2138. Elevations of Short Chain Dicarboxylacylcarnitine (SCDA) Levels Precede Major Cardiovascular Events in HIV-Infected Persons
Session: Poster Abstract Session: HIV Cardiovascular Disease, Lipids, and Diabetes
Saturday, October 29, 2016
Room: Poster Hall
  • IDSA Poster 2016 Okeke Metabolomics_Final.pdf (153.0 kB)
  • Background: HIV-infected persons are at increased risk for major cardiovascular disease (CVD) events compared to uninfected persons. The excess risk of CVD events in HIV-infected persons cannot be explained by traditional risk factors alone. Biomarkers to assist in CVD risk stratification in HIV-infected persons are lacking. Short chain dicarboxylacylcarnitines (SCDA), a mitochondrial metabolite shown to predict CVD events in uninfected persons, have never been studied in persons with HIV.

    Methods: We conducted a targeted metabolomics analysis of plasma samples from 24 pairs of virally suppressed HIV-infected persons from the Duke HIV CVD Cohort, in a case-control format. Cases were defined as HIV-infected persons with documentation of acute myocardial infarction or diagnosis of severe coronary artery disease (CAD) by cardiac catheterization. HIV-infected cases without a history of CAD were matched 1:1 by age, race, sex, mean SBP and CD4 count. Only samples that preceded CAD diagnosis were included. Tandem flow injection mass spectrometry was used to quantify levels of a validated targeted metabolite panel (N=63). To reduce data complexity, we consolidated metabolites with collinear measures into interpretable factors using principal component analysis (PCA). Comparison of factor levels between cases and controls was done by student’s T-test.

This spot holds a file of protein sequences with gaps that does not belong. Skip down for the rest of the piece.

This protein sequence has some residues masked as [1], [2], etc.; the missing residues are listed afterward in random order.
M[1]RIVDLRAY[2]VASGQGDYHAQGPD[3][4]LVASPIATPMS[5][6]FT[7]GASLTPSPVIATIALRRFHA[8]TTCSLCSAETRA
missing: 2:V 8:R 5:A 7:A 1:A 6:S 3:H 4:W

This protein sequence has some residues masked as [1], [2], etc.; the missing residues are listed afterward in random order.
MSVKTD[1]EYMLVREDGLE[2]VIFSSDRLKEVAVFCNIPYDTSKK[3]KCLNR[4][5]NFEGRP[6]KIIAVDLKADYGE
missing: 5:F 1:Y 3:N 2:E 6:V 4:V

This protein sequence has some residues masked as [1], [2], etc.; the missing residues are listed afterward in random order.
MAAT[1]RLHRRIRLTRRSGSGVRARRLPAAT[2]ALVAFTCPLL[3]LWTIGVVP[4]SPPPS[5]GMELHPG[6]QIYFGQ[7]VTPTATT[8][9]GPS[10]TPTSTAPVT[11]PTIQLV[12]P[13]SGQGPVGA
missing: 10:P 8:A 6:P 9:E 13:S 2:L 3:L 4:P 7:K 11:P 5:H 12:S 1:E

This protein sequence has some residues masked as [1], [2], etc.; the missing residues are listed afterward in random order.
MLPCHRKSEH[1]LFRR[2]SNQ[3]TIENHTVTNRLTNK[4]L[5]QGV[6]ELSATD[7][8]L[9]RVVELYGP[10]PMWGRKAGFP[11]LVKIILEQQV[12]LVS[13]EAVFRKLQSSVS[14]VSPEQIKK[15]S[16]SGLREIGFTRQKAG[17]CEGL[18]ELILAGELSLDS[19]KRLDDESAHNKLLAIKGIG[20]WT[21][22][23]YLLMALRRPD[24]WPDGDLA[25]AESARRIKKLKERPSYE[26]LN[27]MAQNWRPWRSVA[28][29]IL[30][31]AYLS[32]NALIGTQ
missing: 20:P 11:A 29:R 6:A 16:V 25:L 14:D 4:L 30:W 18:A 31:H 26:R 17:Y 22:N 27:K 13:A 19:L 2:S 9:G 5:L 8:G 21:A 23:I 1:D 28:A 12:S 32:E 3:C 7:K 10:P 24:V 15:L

48 HIV-infected persons were included in the analysis. Patient characteristics were: mean age 52.4 ± 8.1; 50% Black, 79% male; mean systolic BP 138mm Hg; mean BMI: 26.5kg/m2 for cases and 26.8 kg/m2 for controls; mean most recent CD4 573 cells/mm3 for cases, 476 cells/mm3 for controls. Based on metabolite levels, 14 factors were derived. The SCDA-derived factor (Ci4-DC/C4-DC, C5-DC, C6-DC, C10-OH/C8-DC, C12-OH/C10-DC, C6:1-DC/C8:1-OH, C8:1-DC acylcarnitines] was one of only two factors that revealed markedly higher plasma levels in cases than controls (p = 0.06).

    Conclusion: HIV-infected persons with known major CAD events have significantly higher circulating levels of SCDA prior to their event than HIV-infected persons without known CAD. Although larger studies are ongoing for validation, SCDA may be an important biomarker in optimizing CVD risk stratification for HIV-infected persons.

    Nwora Lance Okeke, MD1, Susanna Naggie, MD, MHS2, Damian Craig, Ph.D3, Michael Muehlbauer, Ph.D4, Olga Ilkayeva, Ph.D4 and Svati Shah, MD4,5, (1)Medicine -Infectious Diseases, Duke University Medical Center, Durham, NC, (2)Infectious Diseases Research, Duke Clinical Research Institute, Durham, NC, (3)Duke Molecular physiology Institute, Durham, NC, (4)Duke Molecular Physiology Institute, Durham, NC, (5)Medicine-Cardiology, Duke University Medical Center, Durham, NC


    N. L. Okeke, None

    S. Naggie, None

    D. Craig, None

    M. Muehlbauer, None

    O. Ilkayeva, None

    S. Shah, None

    Findings in the abstracts are embargoed until 12:01 a.m. CDT, Wednesday Oct. 26th with the exception of research findings presented at the IDWeek press conferences.